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High neutrophil to lymphocyte (N/L) ratio has been reported to have a strong predictive value for worse clinical outcomes in patients with ST elevation myocardial infarction. However, the clinical significance of high N/L ratio in the setting of non-ST elevation myocardial infarction (NSTEMI) has not been fully elucidated.
We performed a retrospective analysis of 481 consecutive patients with NSTEMI who underwent coronary angiography within five days after presentation. Patients with suspected infection, chronic steroid use and active malignancy were excluded. White blood cell, neutrophil and lymphocyte count were obtained from the initial blood sample. Patients were categorized into a high N/L ratio group and control group. Baseline and angiographic characteristics, in-hospital revascularization procedures, heart failure as well as in-hospital major adverse cardiac event (MACE) including death, recurrent myocardial infarction, and target vessel revascularization were compared between the two groups.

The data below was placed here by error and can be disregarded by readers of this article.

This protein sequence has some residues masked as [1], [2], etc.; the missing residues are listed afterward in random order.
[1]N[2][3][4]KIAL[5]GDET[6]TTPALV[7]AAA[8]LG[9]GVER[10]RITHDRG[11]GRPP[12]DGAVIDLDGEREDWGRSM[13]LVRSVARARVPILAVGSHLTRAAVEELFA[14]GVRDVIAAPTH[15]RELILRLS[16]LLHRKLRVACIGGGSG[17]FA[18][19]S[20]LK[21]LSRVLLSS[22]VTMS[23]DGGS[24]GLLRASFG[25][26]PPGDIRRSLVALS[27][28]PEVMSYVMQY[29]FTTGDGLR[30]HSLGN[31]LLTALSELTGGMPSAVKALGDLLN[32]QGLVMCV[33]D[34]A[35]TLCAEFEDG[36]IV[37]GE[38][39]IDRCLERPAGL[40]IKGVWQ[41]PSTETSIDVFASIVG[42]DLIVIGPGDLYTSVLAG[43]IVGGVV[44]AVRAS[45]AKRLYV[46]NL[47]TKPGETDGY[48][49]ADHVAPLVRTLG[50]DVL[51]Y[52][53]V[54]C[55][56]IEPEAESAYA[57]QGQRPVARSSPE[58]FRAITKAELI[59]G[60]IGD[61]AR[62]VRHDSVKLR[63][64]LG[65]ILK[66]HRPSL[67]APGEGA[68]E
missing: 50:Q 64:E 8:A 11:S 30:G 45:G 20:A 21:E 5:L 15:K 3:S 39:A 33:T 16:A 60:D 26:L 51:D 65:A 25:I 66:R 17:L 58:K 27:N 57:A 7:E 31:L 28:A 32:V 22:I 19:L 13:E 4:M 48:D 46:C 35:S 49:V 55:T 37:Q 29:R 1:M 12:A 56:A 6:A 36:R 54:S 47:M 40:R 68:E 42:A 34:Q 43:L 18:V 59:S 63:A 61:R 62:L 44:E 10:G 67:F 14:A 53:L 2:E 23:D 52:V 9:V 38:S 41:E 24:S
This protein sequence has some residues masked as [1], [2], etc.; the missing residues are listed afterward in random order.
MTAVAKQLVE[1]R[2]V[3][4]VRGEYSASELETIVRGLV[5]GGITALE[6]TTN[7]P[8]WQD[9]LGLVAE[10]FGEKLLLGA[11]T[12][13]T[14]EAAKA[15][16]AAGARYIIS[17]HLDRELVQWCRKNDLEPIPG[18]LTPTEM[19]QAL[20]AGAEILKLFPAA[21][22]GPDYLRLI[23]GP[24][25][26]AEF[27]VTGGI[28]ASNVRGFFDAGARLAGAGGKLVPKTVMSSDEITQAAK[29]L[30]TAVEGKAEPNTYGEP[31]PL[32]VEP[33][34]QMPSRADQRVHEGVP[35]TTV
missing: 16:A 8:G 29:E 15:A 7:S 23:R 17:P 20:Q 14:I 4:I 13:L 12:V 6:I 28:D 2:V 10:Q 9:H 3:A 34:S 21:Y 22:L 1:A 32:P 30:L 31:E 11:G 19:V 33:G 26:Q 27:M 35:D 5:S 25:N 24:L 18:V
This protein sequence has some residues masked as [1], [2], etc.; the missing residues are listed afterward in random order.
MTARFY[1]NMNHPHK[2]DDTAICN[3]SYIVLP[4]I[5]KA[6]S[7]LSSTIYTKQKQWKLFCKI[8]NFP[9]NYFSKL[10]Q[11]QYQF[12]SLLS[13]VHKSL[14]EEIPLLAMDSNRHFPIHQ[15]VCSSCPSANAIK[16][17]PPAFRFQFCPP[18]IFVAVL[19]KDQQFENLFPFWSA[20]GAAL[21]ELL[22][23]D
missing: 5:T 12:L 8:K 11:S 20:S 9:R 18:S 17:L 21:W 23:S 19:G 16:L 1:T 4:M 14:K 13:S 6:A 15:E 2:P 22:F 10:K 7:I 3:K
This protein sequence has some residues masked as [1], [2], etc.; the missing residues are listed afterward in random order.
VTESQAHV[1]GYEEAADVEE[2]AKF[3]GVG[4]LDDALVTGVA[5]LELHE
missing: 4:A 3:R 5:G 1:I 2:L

Among 456 patients included in the final analysis, the median N/L ratio was 3.47 (interquartile range; [2.16-5.57]). The optimal cutoff value in predicting in-hospital MACE was 5.44 by receiver operating characteristic curve analysis (area under the curve was 0.84). As a result, 118 patients (25.9%) were categorized into the high N/L ratio group. Patients with high N/L ratio were older (70[61-80] years vs. 65[56-74] years, p=0.003) and had higher white blood cell count (10.1[8.0-12.4] x109/L vs. 7.9 [6.4-9.7] x109/L, p<0.001) and peak troponin I value (2.22[0.30-11.8] ng/mL vs. 0.39[0.08-3.95] ng/mL, p<0.001). Other baseline characteristics were comparable between the two groups. Patients with high N/L ratio had a higher rate of three-vessel disease (including left main disease) (36.4% vs. 23.7%, p=0.007). There was no significant difference in the rate of impaired coronary flow and in-hospital revascularization. Patients with high N/L ratio had a higher rate of in-hospital MACE (5.9% vs. 0.3%, p<0.001) and in-hospital heart failure (23.7% vs. 11.5%, p=0.001) compared with the control group. In contrast, the absolute white blood cell count was not associated with in-hospital MACE or in-hospital heart failure.
High N/L ratio was significantly associated with a larger infarct size indicated by peak troponin I value, and a higher rate of three-vessel disease and in-hospital MACE in patients with NSTEMI.